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Mediterranean Diet For Memory

What’s good for the heart is good for the brain. According to the chief of the division of preventive medicine at Brigham and Women’s Hospital and a professor of medicine at Harvard University, JoAnn Manson, “the two are strongly connected.”

Manson is referring to findings that say a Mediterranean diet can help prevent age-related cognitive decline. A recent study published in the JAMA Internal Medicine journal reports that eating meals which include whole grains, fish, vegetables, olive oil, and nuts is an essential part of maintaining brain health.

A clinical trial was conducted in Spain comparing the brain health of seniors in their 60s and 70s. Researchers created two groups – the first was given a Mediterranean diet along with added servings of extra- virgin olive oil or nuts, every day. The second group was offered a lower-fat diet.

Each group was given a series of cognitive tests measuring the health of their brain which involved working memory, processing speed, and executive function. Researchers gave the test twice within a four-year period.

According to the results, the group that was given a lower-fat diet had poorer tests scores on the second cognitive test, while the group that was given the Mediterranean diet maintained the same scores on each test. While this may not seem significant, it does offer those diagnosed with the disease positive news says Dariush Mozaffarian, dean of the Friedman School of Nutrition Science and Policy at Tufts University. “The key finding here is that this [Mediterranean] diet is preventing decline.”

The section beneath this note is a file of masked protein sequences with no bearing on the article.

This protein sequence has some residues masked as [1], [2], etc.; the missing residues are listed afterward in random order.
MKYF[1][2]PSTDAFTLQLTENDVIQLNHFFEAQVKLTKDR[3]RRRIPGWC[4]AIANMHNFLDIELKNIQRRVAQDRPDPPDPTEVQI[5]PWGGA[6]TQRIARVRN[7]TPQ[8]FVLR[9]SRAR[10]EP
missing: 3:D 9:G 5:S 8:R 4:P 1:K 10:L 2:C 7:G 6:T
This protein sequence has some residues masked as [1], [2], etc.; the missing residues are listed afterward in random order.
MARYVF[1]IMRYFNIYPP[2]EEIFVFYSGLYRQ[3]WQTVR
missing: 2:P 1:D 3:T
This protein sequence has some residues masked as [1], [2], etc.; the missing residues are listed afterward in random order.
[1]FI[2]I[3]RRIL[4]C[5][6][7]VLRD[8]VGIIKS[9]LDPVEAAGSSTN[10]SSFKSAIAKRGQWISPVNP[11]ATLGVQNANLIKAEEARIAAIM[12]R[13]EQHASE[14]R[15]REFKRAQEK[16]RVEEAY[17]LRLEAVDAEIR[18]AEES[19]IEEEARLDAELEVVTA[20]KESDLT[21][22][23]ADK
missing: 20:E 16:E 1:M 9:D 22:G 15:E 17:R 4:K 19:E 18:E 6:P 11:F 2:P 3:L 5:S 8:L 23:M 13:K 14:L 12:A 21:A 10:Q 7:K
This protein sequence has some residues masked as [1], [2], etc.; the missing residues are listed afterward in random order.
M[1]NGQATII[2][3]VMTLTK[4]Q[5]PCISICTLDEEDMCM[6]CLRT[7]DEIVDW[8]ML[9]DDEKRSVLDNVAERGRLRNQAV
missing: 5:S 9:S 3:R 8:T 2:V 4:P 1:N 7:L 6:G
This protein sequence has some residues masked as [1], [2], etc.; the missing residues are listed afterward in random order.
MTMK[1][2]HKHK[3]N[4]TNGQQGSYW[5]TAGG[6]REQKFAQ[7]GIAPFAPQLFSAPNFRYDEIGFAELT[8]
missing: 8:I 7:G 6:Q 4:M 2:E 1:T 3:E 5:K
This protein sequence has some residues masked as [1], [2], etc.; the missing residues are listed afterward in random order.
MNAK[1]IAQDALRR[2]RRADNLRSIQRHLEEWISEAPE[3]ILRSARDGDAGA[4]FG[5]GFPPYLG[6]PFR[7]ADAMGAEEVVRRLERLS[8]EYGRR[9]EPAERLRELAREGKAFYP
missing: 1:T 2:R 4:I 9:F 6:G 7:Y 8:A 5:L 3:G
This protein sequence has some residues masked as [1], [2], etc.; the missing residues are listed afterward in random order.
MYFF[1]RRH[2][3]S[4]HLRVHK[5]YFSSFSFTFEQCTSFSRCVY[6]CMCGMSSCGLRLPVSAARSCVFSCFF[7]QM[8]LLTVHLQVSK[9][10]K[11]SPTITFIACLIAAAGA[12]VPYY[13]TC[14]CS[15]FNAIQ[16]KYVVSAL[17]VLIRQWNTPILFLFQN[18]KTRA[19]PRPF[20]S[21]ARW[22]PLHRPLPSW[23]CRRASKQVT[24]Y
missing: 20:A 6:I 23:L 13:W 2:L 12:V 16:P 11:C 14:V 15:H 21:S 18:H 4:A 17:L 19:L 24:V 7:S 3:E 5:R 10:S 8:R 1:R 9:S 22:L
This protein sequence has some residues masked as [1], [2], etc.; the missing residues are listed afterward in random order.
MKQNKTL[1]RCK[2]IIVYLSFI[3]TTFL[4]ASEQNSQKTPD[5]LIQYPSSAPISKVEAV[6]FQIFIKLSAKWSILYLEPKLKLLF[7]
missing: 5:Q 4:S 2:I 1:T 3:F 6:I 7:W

A review published in the Journal Frontiers in Nutrition followed the effects a diet rich in nuts and olive oil had on cognitive processes – over a five-year period. Eighteen studies were done – 13 of which linked the Mediterranean diet with lower rates of decline and increased memory and recall.

Other findings included enhanced attention and language skills, as well as the lessening in the rate of Alzheimer’s development. No matter if the person was receiving personalized elder care or in-home care, the effects seemed to be the same in each of the countries that participated in the study.

Freedom Home Care has been an advocate for the cognitive health and wellness of seniors from its inception. On Thursday, August 24th we hosted a presentation on ways promote the reduction, delay and possible prevention of dementia.

The event was held at the Sheridan at Green Oaks, 29330 N Waukegan Road, Lake Bluff, IL with guest Emmaline Rasmussen, Nutrition Specialist & Clinical Research Dietitian from the Center for Brain Health at NorthShore University HealthSystem.

Attendees learned tips on how seniors can eat better for a healthier brain!

 

 

 

 

 

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Author Info

Alicia Williams